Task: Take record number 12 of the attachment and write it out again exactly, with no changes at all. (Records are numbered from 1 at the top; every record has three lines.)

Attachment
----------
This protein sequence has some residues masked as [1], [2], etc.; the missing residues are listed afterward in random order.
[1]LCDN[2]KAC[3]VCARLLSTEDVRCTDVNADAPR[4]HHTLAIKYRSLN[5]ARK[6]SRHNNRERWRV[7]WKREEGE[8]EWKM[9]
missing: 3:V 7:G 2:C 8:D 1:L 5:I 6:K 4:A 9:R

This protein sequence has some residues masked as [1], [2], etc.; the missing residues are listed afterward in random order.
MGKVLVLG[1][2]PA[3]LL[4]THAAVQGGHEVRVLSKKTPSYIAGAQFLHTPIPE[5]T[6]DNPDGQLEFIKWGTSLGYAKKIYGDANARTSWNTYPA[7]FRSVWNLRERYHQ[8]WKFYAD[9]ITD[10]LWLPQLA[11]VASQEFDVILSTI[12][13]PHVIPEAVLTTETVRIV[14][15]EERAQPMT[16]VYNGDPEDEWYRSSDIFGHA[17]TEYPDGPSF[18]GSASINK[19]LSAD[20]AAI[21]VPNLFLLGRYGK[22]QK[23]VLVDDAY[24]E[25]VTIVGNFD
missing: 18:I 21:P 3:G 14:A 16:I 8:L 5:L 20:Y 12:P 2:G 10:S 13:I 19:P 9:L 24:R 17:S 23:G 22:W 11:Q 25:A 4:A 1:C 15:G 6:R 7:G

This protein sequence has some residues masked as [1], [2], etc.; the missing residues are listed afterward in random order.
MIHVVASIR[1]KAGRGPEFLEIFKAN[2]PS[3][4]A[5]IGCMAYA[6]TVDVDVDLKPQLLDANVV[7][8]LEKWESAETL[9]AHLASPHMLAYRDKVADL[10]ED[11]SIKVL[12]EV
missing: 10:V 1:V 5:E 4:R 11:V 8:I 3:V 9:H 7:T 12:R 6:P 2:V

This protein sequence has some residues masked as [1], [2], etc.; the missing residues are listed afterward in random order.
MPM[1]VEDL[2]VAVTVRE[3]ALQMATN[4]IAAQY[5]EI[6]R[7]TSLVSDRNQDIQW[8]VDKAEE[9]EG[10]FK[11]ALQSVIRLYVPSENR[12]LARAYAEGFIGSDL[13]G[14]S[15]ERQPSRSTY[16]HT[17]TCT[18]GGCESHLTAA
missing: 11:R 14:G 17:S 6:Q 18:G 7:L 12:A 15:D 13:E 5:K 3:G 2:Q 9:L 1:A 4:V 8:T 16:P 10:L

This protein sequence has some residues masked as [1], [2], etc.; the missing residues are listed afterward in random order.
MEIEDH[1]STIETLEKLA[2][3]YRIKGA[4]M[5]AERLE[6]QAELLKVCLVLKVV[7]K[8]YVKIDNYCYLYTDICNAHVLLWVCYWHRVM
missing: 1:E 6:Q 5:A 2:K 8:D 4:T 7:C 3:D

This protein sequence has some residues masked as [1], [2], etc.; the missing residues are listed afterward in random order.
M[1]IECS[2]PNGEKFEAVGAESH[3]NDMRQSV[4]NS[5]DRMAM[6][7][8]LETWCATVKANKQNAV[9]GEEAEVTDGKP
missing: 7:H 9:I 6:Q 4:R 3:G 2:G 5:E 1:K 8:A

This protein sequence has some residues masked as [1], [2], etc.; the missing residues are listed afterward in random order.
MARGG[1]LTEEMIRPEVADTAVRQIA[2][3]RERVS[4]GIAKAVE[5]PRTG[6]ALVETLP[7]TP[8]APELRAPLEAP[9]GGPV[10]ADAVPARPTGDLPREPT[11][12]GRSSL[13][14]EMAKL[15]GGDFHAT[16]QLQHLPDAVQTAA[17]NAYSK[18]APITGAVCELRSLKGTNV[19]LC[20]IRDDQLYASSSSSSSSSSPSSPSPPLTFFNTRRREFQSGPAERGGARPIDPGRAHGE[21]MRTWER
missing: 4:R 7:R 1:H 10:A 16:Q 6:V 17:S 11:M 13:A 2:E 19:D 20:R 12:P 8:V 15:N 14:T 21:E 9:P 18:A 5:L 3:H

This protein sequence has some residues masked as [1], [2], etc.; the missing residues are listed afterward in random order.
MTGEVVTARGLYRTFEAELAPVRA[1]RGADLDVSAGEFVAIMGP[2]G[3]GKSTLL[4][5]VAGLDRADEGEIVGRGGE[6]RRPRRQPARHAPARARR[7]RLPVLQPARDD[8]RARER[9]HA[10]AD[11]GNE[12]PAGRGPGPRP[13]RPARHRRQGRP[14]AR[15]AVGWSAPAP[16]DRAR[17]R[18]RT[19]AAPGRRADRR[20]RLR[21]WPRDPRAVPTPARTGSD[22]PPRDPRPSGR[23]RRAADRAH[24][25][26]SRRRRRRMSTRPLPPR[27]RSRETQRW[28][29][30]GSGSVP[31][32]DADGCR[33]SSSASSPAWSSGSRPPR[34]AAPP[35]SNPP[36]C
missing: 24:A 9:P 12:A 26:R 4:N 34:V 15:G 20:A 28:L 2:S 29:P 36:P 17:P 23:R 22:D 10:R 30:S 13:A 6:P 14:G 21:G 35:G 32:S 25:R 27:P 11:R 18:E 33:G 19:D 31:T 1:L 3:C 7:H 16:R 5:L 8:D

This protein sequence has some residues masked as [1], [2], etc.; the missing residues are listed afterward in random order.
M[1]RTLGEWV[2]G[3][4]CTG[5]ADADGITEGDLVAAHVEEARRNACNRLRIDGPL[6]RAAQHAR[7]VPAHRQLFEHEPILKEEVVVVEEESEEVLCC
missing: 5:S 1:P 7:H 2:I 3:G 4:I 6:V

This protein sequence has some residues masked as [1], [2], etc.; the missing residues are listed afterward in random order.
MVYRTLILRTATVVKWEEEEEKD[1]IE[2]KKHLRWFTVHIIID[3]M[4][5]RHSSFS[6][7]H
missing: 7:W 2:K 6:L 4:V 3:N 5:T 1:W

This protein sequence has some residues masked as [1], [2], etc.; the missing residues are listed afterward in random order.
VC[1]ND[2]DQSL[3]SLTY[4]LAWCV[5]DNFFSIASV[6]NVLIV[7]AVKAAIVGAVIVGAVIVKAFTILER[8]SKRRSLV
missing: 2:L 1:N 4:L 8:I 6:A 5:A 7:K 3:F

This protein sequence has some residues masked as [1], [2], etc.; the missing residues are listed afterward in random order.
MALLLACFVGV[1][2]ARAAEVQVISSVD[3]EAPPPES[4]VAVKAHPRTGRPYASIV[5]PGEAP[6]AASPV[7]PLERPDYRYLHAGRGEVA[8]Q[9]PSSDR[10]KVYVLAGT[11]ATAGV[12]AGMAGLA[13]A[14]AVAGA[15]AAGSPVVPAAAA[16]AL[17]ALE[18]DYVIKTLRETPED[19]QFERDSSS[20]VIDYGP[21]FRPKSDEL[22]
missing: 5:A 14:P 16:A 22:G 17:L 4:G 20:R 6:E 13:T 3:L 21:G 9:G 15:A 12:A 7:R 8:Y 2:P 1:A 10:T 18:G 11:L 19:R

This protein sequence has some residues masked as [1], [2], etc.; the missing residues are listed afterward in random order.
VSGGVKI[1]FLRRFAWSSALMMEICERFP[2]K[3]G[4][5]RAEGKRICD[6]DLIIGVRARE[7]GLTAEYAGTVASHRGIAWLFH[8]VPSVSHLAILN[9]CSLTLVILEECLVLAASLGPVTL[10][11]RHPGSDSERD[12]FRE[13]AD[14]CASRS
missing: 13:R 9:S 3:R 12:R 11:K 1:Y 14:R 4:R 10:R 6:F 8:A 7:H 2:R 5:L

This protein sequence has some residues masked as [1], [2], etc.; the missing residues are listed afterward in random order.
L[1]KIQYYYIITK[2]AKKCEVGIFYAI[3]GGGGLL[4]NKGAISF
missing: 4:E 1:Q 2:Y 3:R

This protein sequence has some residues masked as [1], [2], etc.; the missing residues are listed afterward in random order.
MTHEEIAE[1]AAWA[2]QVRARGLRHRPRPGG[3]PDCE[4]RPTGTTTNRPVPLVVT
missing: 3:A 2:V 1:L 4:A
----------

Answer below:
This protein sequence has some residues masked as [1], [2], etc.; the missing residues are listed afterward in random order.
MALLLACFVGV[1][2]ARAAEVQVISSVD[3]EAPPPES[4]VAVKAHPRTGRPYASIV[5]PGEAP[6]AASPV[7]PLERPDYRYLHAGRGEVA[8]Q[9]PSSDR[10]KVYVLAGT[11]ATAGV[12]AGMAGLA[13]A[14]AVAGA[15]AAGSPVVPAAAA[16]AL[17]ALE[18]DYVIKTLRETPED[19]QFERDSSS[20]VIDYGP[21]FRPKSDEL[22]
missing: 5:A 14:P 16:A 22:G 17:L 4:G 20:R 6:E 13:T 3:L 21:G 9:G 15:A 12:A 7:R 8:Y 2:P 1:A 10:T 18:G 11:L 19:R